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This is the transcript of Ann's testimony at church on Palm Sunday 2006:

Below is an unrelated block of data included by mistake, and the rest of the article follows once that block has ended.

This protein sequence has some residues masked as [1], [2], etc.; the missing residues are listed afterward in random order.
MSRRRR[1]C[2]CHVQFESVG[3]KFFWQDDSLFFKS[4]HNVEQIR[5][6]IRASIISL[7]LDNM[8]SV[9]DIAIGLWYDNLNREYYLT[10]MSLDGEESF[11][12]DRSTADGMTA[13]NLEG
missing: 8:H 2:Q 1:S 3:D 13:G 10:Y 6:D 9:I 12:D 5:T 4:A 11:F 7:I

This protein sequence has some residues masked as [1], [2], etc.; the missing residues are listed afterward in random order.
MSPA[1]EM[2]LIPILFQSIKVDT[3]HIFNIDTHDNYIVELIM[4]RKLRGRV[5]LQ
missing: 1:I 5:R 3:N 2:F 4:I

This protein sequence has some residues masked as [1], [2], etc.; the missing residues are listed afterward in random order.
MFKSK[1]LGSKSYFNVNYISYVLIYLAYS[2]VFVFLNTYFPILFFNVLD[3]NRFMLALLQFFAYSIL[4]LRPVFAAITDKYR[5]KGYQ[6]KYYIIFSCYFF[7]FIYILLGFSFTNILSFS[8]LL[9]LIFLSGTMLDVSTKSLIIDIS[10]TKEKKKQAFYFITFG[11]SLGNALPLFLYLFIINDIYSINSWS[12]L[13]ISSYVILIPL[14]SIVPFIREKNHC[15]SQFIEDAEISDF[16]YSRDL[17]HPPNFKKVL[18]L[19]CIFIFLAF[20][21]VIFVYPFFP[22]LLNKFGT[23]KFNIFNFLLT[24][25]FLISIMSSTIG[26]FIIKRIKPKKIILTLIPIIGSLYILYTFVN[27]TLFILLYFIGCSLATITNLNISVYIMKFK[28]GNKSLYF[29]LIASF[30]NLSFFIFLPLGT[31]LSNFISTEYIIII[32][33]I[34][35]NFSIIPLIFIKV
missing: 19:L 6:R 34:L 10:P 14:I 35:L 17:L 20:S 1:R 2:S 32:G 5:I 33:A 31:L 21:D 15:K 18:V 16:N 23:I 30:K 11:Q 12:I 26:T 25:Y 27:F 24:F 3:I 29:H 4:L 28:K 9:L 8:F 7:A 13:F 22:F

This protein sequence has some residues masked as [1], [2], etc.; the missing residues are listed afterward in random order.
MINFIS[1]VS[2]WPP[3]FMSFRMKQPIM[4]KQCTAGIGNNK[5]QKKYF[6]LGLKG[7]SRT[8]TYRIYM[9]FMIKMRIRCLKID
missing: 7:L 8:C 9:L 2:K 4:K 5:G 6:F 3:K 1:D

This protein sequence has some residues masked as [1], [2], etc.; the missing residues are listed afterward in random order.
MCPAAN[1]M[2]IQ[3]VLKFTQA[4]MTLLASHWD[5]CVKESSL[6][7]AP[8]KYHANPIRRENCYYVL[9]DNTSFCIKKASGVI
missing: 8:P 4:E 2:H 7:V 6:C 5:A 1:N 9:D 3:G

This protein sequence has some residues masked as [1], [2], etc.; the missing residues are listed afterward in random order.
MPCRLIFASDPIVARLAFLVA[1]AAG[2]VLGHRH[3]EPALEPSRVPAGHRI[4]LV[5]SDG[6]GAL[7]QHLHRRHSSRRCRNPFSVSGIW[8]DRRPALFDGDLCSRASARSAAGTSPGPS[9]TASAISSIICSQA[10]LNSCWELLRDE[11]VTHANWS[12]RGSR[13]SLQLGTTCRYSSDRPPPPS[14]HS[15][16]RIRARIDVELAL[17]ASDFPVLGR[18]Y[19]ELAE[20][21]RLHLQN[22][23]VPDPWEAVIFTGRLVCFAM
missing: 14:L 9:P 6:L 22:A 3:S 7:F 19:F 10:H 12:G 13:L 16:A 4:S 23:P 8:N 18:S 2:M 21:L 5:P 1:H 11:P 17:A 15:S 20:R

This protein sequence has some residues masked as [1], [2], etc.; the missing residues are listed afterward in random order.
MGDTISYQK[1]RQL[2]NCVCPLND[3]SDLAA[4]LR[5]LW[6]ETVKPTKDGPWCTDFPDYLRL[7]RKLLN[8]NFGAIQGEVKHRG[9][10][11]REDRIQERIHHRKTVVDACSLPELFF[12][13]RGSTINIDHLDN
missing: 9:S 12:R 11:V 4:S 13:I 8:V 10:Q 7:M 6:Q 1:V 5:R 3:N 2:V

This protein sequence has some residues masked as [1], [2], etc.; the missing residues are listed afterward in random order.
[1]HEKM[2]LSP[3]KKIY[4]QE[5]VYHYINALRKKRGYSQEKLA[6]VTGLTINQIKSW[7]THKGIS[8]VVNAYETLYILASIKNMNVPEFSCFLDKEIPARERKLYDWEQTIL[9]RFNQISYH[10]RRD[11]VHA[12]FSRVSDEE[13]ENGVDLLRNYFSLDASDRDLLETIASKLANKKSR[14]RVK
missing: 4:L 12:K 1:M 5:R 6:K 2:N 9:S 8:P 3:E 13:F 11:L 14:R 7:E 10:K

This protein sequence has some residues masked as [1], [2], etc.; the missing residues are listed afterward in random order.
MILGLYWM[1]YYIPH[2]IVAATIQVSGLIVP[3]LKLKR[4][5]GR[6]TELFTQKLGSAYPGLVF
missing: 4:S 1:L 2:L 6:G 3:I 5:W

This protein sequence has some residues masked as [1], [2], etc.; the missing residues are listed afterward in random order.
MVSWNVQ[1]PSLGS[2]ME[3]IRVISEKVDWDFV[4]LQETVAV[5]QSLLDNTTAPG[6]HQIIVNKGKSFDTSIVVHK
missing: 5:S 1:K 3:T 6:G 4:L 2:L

Jesus is a gentleman. When I was first introduced to Him, He didn’t tell me I was a sinner right away. Others did, especially my Mum They used other words, but I knew what she meant. I didn’t measure up to her standard any more than she measured up to her own. And what I found is that hers and others words did not change me; not for the better anyway. But Jesus, He drew me gently to Himself because He knew I needed answers and He had them as well as all the love and all the help I would ever need. From a young age, my question was what’s the point? I know I am going to die at some point and my Dad used to say to me “Well, whatever you achieve, you will be able to pass that on to somebody else.” I thought, “That’s no good; they’re going to die as well: I’ll be dead; what’s the use?” But He persisted. When Jesus first came into my view I fell in love with Him. My hunger was insatiable and He fed me. And when I drew closer, that is when I began to make comparisons: Him and me. And that’s when I started to want to change. You know the story of the man with the overcoat, and the wind and the sun arguing about who could get the overcoat off, and of course it was the sun. The warmth of the sun that took the overcoat off, and the wind just made the man pull it in more closely. I do think that is certainly what I am like. As I say, He’s such a gentleman, He always knocks, He never barges in, and it’s extraordinary that He allows me in such hallowed company. I get to talk to someone who knows about all the components, and structures of any and everything. Just try Him: is there anything He doesn’t know? And He doesn’t explain it in a dry and nerdy sort of way. Smell a freesia – if you think He manufactured the scent: so forget Cardin and Chanel. And how did all those Gerbera petals come out of a tiny seed? How did we sprout arms and legs? And even better a head? Look what is in a head and he knows everything that’s in that head. Amazing. And best of all, He knows what makes me tick. ‘The thoughts and intents of my heart’, that’s what the Bible says, and something we’ve been looking at in our studies recently: ‘the thoughts and intents of our hearts.’ And He’s been able, without snuffing me out, to unravel me and change and clean me up, renew and transform me; slowly, admittedly. Because change is difficult, and especially when it’s from the inside – it’s painful, however gentle the Lord goes, but bit by bit I’ve conceded to His love. He never messes up when He operates, He never pulls out the wrong tooth, or worse: I’ve heard some people having the wrong leg taken off. I grew up in a small mining village and my life was small, like the village; but my imagination was not. That’s all we had, our imaginations, and excitement for us was a day-trip to Cleethorpes; anybody been to Cleethorpes? Armed with a bucket and spade and a bubble swimsuit that used to sort of swell and expand when you got in the water and I remember passing mine on to my brother who was so embarrassed at having this bubble swimsuit that went down to his knees. And our excitement was a dish of cockles steeped in vinegar at the end of the day. And maybe a doughnut, a hot one and excitement at home was sharing a pair of very tinny skates with someone else and then balancing on one skate and going down a very steep road into oncoming traffic; fortunately cars were scarce in those days otherwise my story may have been very different.